With EID programs currently up and running in both Pennsylvania and Ohio — and having great, collaborative relationships with our friends in West Virginia as well — it’s fair to say that EID is more than a little bit conflicted when it comes to our institutional position on where Shell should build its new $2-billion ethane-fed cracker facility among the several sites currently under review throughout the three-state region.
But as you might expect, the senior U.S. senator from Pennsylvania isn’t quite so torn. In a letter sent this week to Mark Quartermain, president of Shell Energy North America, U.S. Sen. Robert Casey (D-Pa.) lays out a pretty compelling case for why Shell should set-up shop in Pennsylvania, citing the state’s skilled workforce, extensive rail transportation network, and the “great potential that Marcellus Shale resources” has to offer. Not to be outdone, federal lawmakers from Ohio and West Virginia (and governors too) have weighed in as well, each hopeful that their workforce, infrastructure and shale-related geology will help put their state over the top – and snag 10,000 new jobs in the process.
As Sen. Casey alludes to his letter, the reason Shell’s in the position today to make such an enormous investment in the region is directly related to the remarkable volumes of natural gas (and especially, natural gas liquids) currently being produced from shale. What the senator doesn’t mention in his letter, though, is the fact that he’s currently the co-author and chief sponsor of legislation in the Senate that has the potential to shut down shale development all across the country, starting in his home state of Pennsylvania.
At least that’s the position of Gasland director Josh Fox, who has called for a nationwide ban on the technologies needed to harvest energy from shale, and for good measure, a global ban on all fossil fuels. Over on his website, Fox directs visitors to call their elected representatives and “let them know you support the FRAC Act.” Why that bill? Because “we can’t stop fracking without you.” Does that sound like a disclosure bill to you?
All of which sets up an interesting question: Had Sen. Casey actually passed his legislation when it was first introduced a couple years back, would Shell have decided to invest $2 billion in a facility whose entire business case is premised on continued access to affordable energy resources from the Marcellus and Utica shales? We can’t say for sure. What we do, though, is that one of the provisions included in the $41-billion merger between Exxon and XTO in December 2009 was a clause suggesting the deal could be called off if Congress were to pass a bill making “hydraulic fracturing or similar processes… illegal or commercially impracticable.” Sounds a little bit like Sen. Casey’s bill, doesn’t it?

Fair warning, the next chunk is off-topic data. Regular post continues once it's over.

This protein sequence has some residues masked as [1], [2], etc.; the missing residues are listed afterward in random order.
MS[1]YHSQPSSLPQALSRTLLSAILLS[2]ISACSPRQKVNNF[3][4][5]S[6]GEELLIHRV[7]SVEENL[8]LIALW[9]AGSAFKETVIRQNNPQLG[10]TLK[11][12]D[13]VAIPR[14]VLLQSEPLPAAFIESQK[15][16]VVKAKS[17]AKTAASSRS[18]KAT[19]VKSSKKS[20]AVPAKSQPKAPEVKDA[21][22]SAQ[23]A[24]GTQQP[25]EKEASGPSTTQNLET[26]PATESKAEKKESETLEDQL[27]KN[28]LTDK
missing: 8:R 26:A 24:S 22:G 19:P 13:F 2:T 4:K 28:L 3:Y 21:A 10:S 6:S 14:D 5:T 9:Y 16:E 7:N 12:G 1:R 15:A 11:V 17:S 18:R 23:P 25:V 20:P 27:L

Separate and apart from the legislation, the senator also appears to have a habit of “shooting first” and asking questions later when it comes to assigning blame in rare occasions when things go wrong. In March 2011, Sen. Casey wrote a letter to the U.S. Department of Energy asking the agency to investigate “yet another gas-migration-related explosion” in McKean Co., Pa. – telling Secretary Chu that, to him, “it appears” the incident was caused by “extensive new deep drilling activities.” Less than a month later, PA DEP released the findings of its investigation, showing the source of methane migration to be shallow, abandoned wells drilled in the area more than 125 years ago. Not shale. And not new.
All that aside, though, Sen. Casey deserves credit for standing up for his state and fighting for thousands of family-supporting jobs at an otherwise very difficult time for our country and our economy. The good news for everyone is that, wherever the cracker is located, most experts believe that the entire region will benefit tremendously from the multi-billion dollar shot-in-the-arm that this facility portends. According to Keith Burdette, West Virginia’s commerce secretary, “the sites [are] just so closely grouped together that the impact across state lines will be significant.”
Of course, all things being equal, Mr. Burdette wants that sucker in West Virginia. Ohio governor John Kasich wants it in Ohio. And Sen. Casey? Well, he wants that cracker in Pennsylvania. As for us? We’d settle for a box of wheat thins. That, and maybe before anyone sends out any more letters – perhaps a moment of reflection on what’s made this entire conversation possible?